Of course we all will have elements of each but I like to think of myself patterned after Scott McCloud. The formalist who might write the same software over and over in different languages just to see how expression and power vary at the lowest levels.

Interesting food for thought.


Tuesday, January 29, 2008

Java Programmers on Windows Forms team?


Randomly: worked with the CheckedListBox tonight. It's interesting to run into "getter/setter" type methods in the .NET universe.  One would assume a collection that specifically supported setting constituent objects as "selected" or "checked" but instead there are methods like: GetItemCheckedState and SetItemCheckedState.

It would be interesting to have the Windows Forms equivalent to the annotated base class library reference. Perhaps tomorrow I'll try to peak at the source code.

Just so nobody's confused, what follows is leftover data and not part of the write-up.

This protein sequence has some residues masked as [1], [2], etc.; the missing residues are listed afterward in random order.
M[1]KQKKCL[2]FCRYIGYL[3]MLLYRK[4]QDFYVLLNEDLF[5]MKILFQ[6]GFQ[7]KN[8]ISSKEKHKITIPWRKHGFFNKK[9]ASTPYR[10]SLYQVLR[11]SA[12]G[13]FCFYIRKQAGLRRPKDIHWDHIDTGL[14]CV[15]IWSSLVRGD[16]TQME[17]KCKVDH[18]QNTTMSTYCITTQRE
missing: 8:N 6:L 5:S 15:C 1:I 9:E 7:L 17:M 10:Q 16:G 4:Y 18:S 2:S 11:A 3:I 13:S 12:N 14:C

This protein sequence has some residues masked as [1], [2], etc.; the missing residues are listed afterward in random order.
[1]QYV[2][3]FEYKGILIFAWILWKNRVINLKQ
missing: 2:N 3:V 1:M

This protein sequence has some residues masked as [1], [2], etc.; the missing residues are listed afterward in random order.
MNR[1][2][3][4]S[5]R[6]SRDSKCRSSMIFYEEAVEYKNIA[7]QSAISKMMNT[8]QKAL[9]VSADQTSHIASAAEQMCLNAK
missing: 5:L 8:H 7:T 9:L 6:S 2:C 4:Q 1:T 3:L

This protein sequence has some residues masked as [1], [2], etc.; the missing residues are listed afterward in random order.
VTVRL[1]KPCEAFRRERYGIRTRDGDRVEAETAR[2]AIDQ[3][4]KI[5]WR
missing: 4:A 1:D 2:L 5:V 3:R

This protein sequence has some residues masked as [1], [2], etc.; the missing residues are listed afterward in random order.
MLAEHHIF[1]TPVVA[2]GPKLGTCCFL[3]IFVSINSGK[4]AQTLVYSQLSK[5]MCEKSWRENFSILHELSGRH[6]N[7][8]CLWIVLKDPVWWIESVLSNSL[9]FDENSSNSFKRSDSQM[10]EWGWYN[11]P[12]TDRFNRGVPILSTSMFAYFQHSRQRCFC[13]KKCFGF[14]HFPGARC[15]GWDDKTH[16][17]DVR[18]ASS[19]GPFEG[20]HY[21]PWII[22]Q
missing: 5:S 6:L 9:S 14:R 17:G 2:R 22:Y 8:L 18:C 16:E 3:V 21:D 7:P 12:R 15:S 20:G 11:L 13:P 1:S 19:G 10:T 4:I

Disturbing News


"I am going to tell you something that will disturb you. You might laugh, but it will be a cold uncertain laugh that will haunt you as you read on, because somewhere deep down you'll know it to be true. You might brush it off, get on with your day, yet sometime later, a week or a year, it will seep back in and unsettle you to the core. From that moment on you will be changed. You will think different, act different and will fundamentally be different. So take a moment to prepare yourself now, breath deeply, clear your mind and open up to the possibility that building software is hard."

Interesting thoughts from The Wayward Weblog



Thursday, January 24, 2008

Not An Engineer


Ravi Mohan makes the provocative, if not new claim (with follow up) that programmers are not engineers. I take the majority of his quibble to be the title some flaunt: "software engineer."

I've never felt able to use "engineer" for myself, but I don't perceive this badly. My official title is "software architect" though most of my day is not spent on architecture.

It's a bit postmodern of me but does anyone's title mean much?  Short of very specialized work, one must have multiple skillsets for the different roles they are cast in on a daily basis.

I have to do the following, fairly regularly:
1. Write Code
2. Write Specs
3. Customer Service
4. Testing
5. Write Proposals
6. Mentor
7. Marketing